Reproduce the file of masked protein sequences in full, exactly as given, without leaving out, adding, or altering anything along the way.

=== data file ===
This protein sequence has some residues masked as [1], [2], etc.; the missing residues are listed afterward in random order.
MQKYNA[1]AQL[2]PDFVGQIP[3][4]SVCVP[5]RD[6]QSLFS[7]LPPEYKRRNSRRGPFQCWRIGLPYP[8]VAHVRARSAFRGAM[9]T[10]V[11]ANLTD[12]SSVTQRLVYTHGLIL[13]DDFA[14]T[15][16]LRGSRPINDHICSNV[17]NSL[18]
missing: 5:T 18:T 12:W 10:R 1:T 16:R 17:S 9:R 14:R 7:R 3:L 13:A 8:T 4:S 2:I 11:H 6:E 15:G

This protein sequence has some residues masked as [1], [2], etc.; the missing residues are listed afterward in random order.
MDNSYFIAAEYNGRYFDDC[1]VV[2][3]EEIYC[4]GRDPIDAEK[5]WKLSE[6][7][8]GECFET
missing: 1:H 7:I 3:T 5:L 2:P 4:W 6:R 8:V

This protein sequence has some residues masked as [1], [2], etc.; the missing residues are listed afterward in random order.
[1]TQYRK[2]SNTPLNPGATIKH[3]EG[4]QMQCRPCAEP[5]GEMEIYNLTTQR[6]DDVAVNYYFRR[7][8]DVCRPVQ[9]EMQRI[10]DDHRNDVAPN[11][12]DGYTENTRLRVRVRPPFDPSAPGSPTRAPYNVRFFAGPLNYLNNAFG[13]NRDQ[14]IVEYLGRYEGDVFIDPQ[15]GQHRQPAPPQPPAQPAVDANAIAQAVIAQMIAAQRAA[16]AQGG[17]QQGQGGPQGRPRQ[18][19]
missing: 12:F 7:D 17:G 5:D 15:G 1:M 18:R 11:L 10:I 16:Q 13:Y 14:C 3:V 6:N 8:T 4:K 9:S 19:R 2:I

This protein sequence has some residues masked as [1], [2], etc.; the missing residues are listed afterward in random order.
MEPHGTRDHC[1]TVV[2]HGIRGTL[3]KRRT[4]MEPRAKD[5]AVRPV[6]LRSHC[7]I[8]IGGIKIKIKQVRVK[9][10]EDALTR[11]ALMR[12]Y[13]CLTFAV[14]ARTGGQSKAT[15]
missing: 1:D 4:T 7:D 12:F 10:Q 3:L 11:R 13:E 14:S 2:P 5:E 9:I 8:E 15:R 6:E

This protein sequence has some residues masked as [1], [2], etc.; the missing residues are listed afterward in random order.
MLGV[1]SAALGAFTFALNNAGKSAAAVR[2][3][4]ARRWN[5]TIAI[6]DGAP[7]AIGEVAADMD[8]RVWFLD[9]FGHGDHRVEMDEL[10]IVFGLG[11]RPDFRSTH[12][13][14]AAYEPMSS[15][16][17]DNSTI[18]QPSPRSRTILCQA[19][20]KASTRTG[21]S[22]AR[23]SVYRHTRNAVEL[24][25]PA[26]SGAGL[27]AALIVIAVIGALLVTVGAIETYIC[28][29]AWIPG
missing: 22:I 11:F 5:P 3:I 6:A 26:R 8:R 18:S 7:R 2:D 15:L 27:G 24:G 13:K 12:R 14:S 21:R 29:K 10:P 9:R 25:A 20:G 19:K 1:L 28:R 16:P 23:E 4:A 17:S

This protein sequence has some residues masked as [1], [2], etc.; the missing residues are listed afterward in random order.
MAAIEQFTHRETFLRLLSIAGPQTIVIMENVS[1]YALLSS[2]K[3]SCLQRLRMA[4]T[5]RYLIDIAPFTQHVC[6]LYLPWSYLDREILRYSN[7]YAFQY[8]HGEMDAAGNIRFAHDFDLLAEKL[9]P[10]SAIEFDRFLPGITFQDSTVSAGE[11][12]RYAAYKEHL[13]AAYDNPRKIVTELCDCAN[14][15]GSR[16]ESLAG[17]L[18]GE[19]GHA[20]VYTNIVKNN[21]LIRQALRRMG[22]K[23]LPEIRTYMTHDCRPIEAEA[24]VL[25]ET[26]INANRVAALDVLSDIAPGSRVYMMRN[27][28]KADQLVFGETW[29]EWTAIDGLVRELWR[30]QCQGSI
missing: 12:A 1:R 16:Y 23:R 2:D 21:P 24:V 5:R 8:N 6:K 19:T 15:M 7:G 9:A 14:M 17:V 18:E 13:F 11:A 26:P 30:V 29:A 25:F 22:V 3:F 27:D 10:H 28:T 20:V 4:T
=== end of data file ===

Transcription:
This protein sequence has some residues masked as [1], [2], etc.; the missing residues are listed afterward in random order.
MQKYNA[1]AQL[2]PDFVGQIP[3][4]SVCVP[5]RD[6]QSLFS[7]LPPEYKRRNSRRGPFQCWRIGLPYP[8]VAHVRARSAFRGAM[9]T[10]V[11]ANLTD[12]SSVTQRLVYTHGLIL[13]DDFA[14]T[15][16]LRGSRPINDHICSNV[17]NSL[18]
missing: 5:T 18:T 12:W 10:R 1:T 16:R 17:S 9:R 14:R 7:R 3:L 13:A 8:T 4:S 2:I 11:H 6:E 15:G

This protein sequence has some residues masked as [1], [2], etc.; the missing residues are listed afterward in random order.
MDNSYFIAAEYNGRYFDDC[1]VV[2][3]EEIYC[4]GRDPIDAEK[5]WKLSE[6][7][8]GECFET
missing: 1:H 7:I 3:T 5:L 2:P 4:W 6:R 8:V

This protein sequence has some residues masked as [1], [2], etc.; the missing residues are listed afterward in random order.
[1]TQYRK[2]SNTPLNPGATIKH[3]EG[4]QMQCRPCAEP[5]GEMEIYNLTTQR[6]DDVAVNYYFRR[7][8]DVCRPVQ[9]EMQRI[10]DDHRNDVAPN[11][12]DGYTENTRLRVRVRPPFDPSAPGSPTRAPYNVRFFAGPLNYLNNAFG[13]NRDQ[14]IVEYLGRYEGDVFIDPQ[15]GQHRQPAPPQPPAQPAVDANAIAQAVIAQMIAAQRAA[16]AQGG[17]QQGQGGPQGRPRQ[18][19]
missing: 12:F 7:D 17:G 5:D 15:G 1:M 18:R 11:L 10:I 16:Q 13:Y 14:C 3:V 6:N 8:T 4:K 9:S 19:R 2:I

This protein sequence has some residues masked as [1], [2], etc.; the missing residues are listed afterward in random order.
MEPHGTRDHC[1]TVV[2]HGIRGTL[3]KRRT[4]MEPRAKD[5]AVRPV[6]LRSHC[7]I[8]IGGIKIKIKQVRVK[9][10]EDALTR[11]ALMR[12]Y[13]CLTFAV[14]ARTGGQSKAT[15]
missing: 1:D 4:T 7:D 12:F 10:Q 3:L 11:R 13:E 14:S 2:P 5:E 9:I 8:E 15:R 6:E

This protein sequence has some residues masked as [1], [2], etc.; the missing residues are listed afterward in random order.
MLGV[1]SAALGAFTFALNNAGKSAAAVR[2][3][4]ARRWN[5]TIAI[6]DGAP[7]AIGEVAADMD[8]RVWFLD[9]FGHGDHRVEMDEL[10]IVFGLG[11]RPDFRSTH[12][13][14]AAYEPMSS[15][16][17]DNSTI[18]QPSPRSRTILCQA[19][20]KASTRTG[21]S[22]AR[23]SVYRHTRNAVEL[24][25]PA[26]SGAGL[27]AALIVIAVIGALLVTVGAIETYIC[28][29]AWIPG
missing: 22:I 11:F 5:P 3:I 6:A 26:R 8:R 18:S 7:R 2:D 15:L 27:G 24:G 13:K 12:R 14:S 21:R 29:K 10:P 9:R 25:A 20:G 19:K 1:L 28:R 16:P 23:E 4:A 17:S

This protein sequence has some residues masked as [1], [2], etc.; the missing residues are listed afterward in random order.
MAAIEQFTHRETFLRLLSIAGPQTIVIMENVS[1]YALLSS[2]K[3]SCLQRLRMA[4]T[5]RYLIDIAPFTQHVC[6]LYLPWSYLDREILRYSN[7]YAFQY[8]HGEMDAAGNIRFAHDFDLLAEKL[9]P[10]SAIEFDRFLPGITFQDSTVSAGE[11][12]RYAAYKEHL[13]AAYDNPRKIVTELCDCAN[14][15]GSR[16]ESLAG[17]L[18]GE[19]GHA[20]VYTNIVKNN[21]LIRQALRRMG[22]K[23]LPEIRTYMTHDCRPIEAEA[24]VL[25]ET[26]INANRVAALDVLSDIAPGSRVYMMRN[27][28]KADQLVFGETW[29]EWTAIDGLVRELWR[30]QCQGSI
missing: 12:A 1:R 16:Y 23:R 2:D 21:P 24:V 5:R 8:N 6:K 19:T 15:M 7:G 9:A 14:M 17:V 18:E 13:F 11:A 26:P 30:V 29:A 25:F 22:V 3:F 27:D 10:H 28:T 20:V 4:T